Then let’s list Kubernetes services
Now that Telepresence has been installed, we need information about our Kubernetes services:
kubectl get service frontend backend db
Our objective is to be able to communicate to
backend on the 8888 port from our local
We don’t want to install or manage our API locally, and we want to use our existing staging Stacktical project data without relying on fixtures.
Telepresence will help us with just that.
Swapping the remote frontend service with our local one
Thanks to the handy
telepresence --swap-deployment command, and for the entire duration of our session, our local machine can transparently communicate with the Stacktical Kubernetes staging cluster with very minimal effort:
telepresence --swap-deployment frontend --expose 8080:80 --run-shell
Whenever we call the remote
backend service, it’ll answer back to our local frontend application.
This two-way proxying system is at the foundation of the very ability of Telepresence to letting you replace any microservice in your architecture with its local counterpart.
Now let’s actually try talking with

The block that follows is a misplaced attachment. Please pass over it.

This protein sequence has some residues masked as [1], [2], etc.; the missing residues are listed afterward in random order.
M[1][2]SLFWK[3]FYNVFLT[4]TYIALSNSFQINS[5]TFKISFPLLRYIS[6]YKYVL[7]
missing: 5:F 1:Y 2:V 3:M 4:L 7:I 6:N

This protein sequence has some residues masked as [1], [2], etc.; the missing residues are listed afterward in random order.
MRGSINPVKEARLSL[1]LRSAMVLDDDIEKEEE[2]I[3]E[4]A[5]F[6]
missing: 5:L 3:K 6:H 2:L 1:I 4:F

curl -k https://backend:8888/swagger
I can now magically display the remote
backend Swagger definition from my local machine.
This could be a useful way to access an always up to date API documentation of your project, as a frontend developer.
Getting fancy with realtime integration of dependencies
Being able to effortlessly work amongst existing microservices and bypass CI to make changes is great.
But you’re part of a team: your code still needs to be merged and interact with the code of your peers at some point.
So we’ve been wondering: What happens if two developers use Telepresence at the same time, on the same Kubernetes cluster?
Let’s verify just that with a simple Request versus Response scenario.
Developer A works on the frontend service of Stacktical using Telepresence. He tries to sign up from the application.
As expected, Telepresence proxies the signup request to Kubernetes. The
[email protected] email address already exists in the staging database and Developer A is alerted accordingly.
Developer B works on the backend service of Stacktical.
The signup response sent to Developer A has actually been provided by the backend of Developer B !
Developer A and B can communicate across Kubernetes using Telepresence.
One can probably imagine how handling dependencies between frontend and backend development like that could increase the team’s overall velocity for the ongoing sprint.
Installing your project locally as a developer has always been tedious, even more so with a microservice architecture.
But tools like Telepresence makes it easy to contribute to existing, Kubernetes-powered projects and re-imagine how we collaborate around shipping code faster than ever before.
It’s not just a matter of shipping scalable services. It’s a matter of improving the scalability of your team as well.
For more information about Telepresence, go to https://www.telepresence.io